Up Front by Emma Hart

48

The Up Front Guides: All Things in Moderation (Awaiting Approval)

Like any geek, I have topics I'm obsessive about. Unlike most geeks, one of mine is web community comment moderation policies. So I was interested in Julie's post at The Hand Mirror over the weekend, and the comments it elicited.

It also reminded me that I promised you a Guide to Destroying a Thriving Internet Community, and I like to keep my promises. (Also, I take requests and dares. I didn't get where I am today without people saying 'what the fuck are you doing?'.)

Moderation is for Pussies.

Become a free speech advocate. Let anybody say anything in any way they choose, no matter how big of a dickwad it makes them – and by extension you – look. Sure, you'll end up actually losing speech as users walk away from the bear pit, but those losses will be pretty much invisible. Suggest that anyone who objects to the resulting flood of personal abuse that they harden the fuck up and learn to take a joke.

Further tips on how to manage this approach can be found here: Derailing for Dummies. As a community manager, this guide will help you identify particularly destructive tactics commenters can use to make your community a stressful nightmare. What you do about it depends on your community, because sometimes the best approach is the exact opposite of the above. It may be that you have, somehow, managed to build a community which operates well through peer pressure. Your commenters have constructed a discourse* so healthy that it actively discourages ass-hattery. In this case, you'll have to take a different tack.

Moderation in Moderation is for Pussies

Become a benevolent dictator. Quash all whisper of dissent, even in its most polite and considerate form. Justify this as protecting your poor delicate readership from triggering, derailing and trolling. Ruthlessly police on-topicality. Have entire lines of argument that are forbidden, because 'we’ve had that discussion before'. (This will keep happening if there's an obvious hole in your argument, strangely.) The delete button is your friend. Alternately, put every comment through moderation. That way, nobody even sees what you delete. The best I've ever seen this done was by someone who replied to comments she left in moderation, allowing herself to abuse people who were unable to defend themselves.

If your community is less robust, you can get away with less extreme measures.

Try to be all things to all people. Every time somebody comes along and suggests the community should be something other than it is, change to accommodate them. Say you write a sports blog, and every now and then someone complains that you talk about a popular sport too much. Stop doing it. Okay, you'll alienate all the people who turned up to discuss that in the first place, but you'll keep the new guy happy for the couple of days they hang around before finding something else to complain about. After all, it's the internet: it's not like they could go and find another site that already does what they want, or even set up one of their own. It's your job to accommodate their needs.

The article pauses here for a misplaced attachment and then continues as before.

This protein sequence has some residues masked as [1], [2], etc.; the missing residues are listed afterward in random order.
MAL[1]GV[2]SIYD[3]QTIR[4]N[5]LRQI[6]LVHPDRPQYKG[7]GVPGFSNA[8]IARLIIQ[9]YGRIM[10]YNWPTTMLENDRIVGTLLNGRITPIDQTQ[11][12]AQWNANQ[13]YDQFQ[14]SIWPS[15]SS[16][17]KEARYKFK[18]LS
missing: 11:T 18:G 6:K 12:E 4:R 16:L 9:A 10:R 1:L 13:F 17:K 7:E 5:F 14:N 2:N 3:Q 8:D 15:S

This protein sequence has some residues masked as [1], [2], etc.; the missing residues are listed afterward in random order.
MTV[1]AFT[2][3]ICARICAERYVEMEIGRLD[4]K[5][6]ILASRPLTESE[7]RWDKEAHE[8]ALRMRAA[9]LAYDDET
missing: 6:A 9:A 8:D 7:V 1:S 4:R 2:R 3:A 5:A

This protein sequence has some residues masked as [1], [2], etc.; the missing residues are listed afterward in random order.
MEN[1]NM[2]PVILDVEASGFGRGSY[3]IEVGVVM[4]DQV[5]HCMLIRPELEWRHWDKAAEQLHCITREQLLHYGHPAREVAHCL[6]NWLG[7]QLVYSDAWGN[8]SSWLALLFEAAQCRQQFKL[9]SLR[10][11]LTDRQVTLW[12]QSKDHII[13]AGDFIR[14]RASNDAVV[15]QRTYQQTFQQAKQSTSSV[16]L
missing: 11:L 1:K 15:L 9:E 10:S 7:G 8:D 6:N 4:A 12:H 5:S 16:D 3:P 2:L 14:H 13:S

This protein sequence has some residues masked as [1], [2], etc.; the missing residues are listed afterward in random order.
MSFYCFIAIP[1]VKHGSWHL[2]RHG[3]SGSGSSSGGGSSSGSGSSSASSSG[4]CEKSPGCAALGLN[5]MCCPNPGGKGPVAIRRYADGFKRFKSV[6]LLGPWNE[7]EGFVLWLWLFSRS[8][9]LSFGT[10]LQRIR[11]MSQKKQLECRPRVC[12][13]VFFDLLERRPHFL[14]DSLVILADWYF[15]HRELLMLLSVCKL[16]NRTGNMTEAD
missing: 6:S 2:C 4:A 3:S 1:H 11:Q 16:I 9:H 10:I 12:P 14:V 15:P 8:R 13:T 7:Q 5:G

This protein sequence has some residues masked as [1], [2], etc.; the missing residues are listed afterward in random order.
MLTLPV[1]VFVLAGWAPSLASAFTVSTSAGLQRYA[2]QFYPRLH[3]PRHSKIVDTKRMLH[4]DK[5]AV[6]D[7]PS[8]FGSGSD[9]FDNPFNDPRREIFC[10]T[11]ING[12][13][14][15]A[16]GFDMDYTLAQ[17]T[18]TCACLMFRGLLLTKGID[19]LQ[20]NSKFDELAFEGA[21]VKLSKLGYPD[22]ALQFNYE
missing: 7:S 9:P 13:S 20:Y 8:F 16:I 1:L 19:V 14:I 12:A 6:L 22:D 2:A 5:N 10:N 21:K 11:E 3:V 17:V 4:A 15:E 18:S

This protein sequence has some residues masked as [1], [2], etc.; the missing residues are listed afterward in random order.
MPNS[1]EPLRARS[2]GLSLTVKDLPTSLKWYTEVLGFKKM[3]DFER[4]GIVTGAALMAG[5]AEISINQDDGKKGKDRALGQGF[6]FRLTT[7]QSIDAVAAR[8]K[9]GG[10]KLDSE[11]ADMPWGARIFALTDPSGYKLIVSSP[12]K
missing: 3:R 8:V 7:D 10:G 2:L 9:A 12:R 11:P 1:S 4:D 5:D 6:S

Change is a great tool for pissing people off even in a strong established community. If you're really thriving, try changing platforms every six months or so. The uncertainty and disruption this causes, combined with the way it distracts your staff, should really test your users' patience. Less drastically, try changing your colour scheme and shifting all the buttons to interesting new places every month or so.

Attitude matters, too. On no account display a sense of humour. Feministe's current Next Top Troll competition, for instance, is clearly far too constructive, using the most extreme displays of troll-y idiocy to unite its community. My favourite is Joe, who makes some very cogent points about censorship:

you have been reported i am prepared to sue you because the minute you didnt post my comment you violated free speech and human rights. thats right i know lawyers

Total lack of sense of humour combines nicely with the Benevolent Dictator approach. Any time anyone makes a joke, no matter how obviously it's a joke, tell them off for being insensitive. Particularly to minority issues. Particularly if you’re not actually a member of that minority. After a couple of goes, people will be too scared that they'll put a foot wrong to have any fun at all.

Don't be innovative, either. When xkcd brought in a moderation bot that simply deleted any comment that had been made before, the novelty garnered publicity and engaged a community keen to play with the new toy. Whether it worked or not was almost irrelevant. But see how I used the word 'play'? That's almost humour. Being a part of your community needs to feel like work.

Managing an internet community can be a stressful and time-consuming job. Just imagine how much easier it would be with no users. Following these easy steps should have you there in no time at all.



* For those of you playing the Pretentious Wanker Drinking Game, I just said 'discourse'.

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